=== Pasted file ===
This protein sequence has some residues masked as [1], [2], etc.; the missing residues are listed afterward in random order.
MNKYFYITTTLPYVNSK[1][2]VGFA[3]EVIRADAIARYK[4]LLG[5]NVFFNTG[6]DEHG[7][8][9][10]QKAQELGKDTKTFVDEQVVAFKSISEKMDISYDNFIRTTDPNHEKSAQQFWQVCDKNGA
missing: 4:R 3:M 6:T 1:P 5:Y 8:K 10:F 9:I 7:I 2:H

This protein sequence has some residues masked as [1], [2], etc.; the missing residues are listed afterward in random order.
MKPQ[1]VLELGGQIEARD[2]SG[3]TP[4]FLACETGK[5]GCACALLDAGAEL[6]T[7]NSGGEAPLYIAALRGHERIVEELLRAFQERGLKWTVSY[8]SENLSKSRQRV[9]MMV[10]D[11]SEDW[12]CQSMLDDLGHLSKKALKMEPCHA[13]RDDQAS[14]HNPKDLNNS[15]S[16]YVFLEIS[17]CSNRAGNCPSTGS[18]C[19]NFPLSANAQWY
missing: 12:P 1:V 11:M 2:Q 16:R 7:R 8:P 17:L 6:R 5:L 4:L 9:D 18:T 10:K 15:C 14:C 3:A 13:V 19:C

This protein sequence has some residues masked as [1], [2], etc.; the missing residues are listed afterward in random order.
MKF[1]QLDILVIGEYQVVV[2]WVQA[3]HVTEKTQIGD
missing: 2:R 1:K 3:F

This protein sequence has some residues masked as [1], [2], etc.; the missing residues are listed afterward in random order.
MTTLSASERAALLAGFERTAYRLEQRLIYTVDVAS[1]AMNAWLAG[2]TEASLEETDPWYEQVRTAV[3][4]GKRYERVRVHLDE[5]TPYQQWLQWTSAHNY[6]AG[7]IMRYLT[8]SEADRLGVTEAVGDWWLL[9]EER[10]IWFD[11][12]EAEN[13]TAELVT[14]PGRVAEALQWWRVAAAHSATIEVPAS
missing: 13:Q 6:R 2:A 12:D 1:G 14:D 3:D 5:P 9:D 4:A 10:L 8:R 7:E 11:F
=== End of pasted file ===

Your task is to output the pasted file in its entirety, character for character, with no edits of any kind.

This protein sequence has some residues masked as [1], [2], etc.; the missing residues are listed afterward in random order.
MNKYFYITTTLPYVNSK[1][2]VGFA[3]EVIRADAIARYK[4]LLG[5]NVFFNTG[6]DEHG[7][8][9][10]QKAQELGKDTKTFVDEQVVAFKSISEKMDISYDNFIRTTDPNHEKSAQQFWQVCDKNGA
missing: 4:R 3:M 6:T 1:P 5:Y 8:K 10:F 9:I 7:I 2:H

This protein sequence has some residues masked as [1], [2], etc.; the missing residues are listed afterward in random order.
MKPQ[1]VLELGGQIEARD[2]SG[3]TP[4]FLACETGK[5]GCACALLDAGAEL[6]T[7]NSGGEAPLYIAALRGHERIVEELLRAFQERGLKWTVSY[8]SENLSKSRQRV[9]MMV[10]D[11]SEDW[12]CQSMLDDLGHLSKKALKMEPCHA[13]RDDQAS[14]HNPKDLNNS[15]S[16]YVFLEIS[17]CSNRAGNCPSTGS[18]C[19]NFPLSANAQWY
missing: 12:P 1:V 11:M 2:Q 16:R 7:R 8:P 17:L 6:R 5:L 4:L 9:D 18:T 10:K 15:C 14:C 3:A 13:V 19:C

This protein sequence has some residues masked as [1], [2], etc.; the missing residues are listed afterward in random order.
MKF[1]QLDILVIGEYQVVV[2]WVQA[3]HVTEKTQIGD
missing: 2:R 1:K 3:F

This protein sequence has some residues masked as [1], [2], etc.; the missing residues are listed afterward in random order.
MTTLSASERAALLAGFERTAYRLEQRLIYTVDVAS[1]AMNAWLAG[2]TEASLEETDPWYEQVRTAV[3][4]GKRYERVRVHLDE[5]TPYQQWLQWTSAHNY[6]AG[7]IMRYLT[8]SEADRLGVTEAVGDWWLL[9]EER[10]IWFD[11][12]EAEN[13]TAELVT[14]PGRVAEALQWWRVAAAHSATIEVPAS
missing: 13:Q 6:R 2:A 12:D 1:G 14:D 3:D 5:P 9:D 4:A 10:L 8:R 7:E 11:F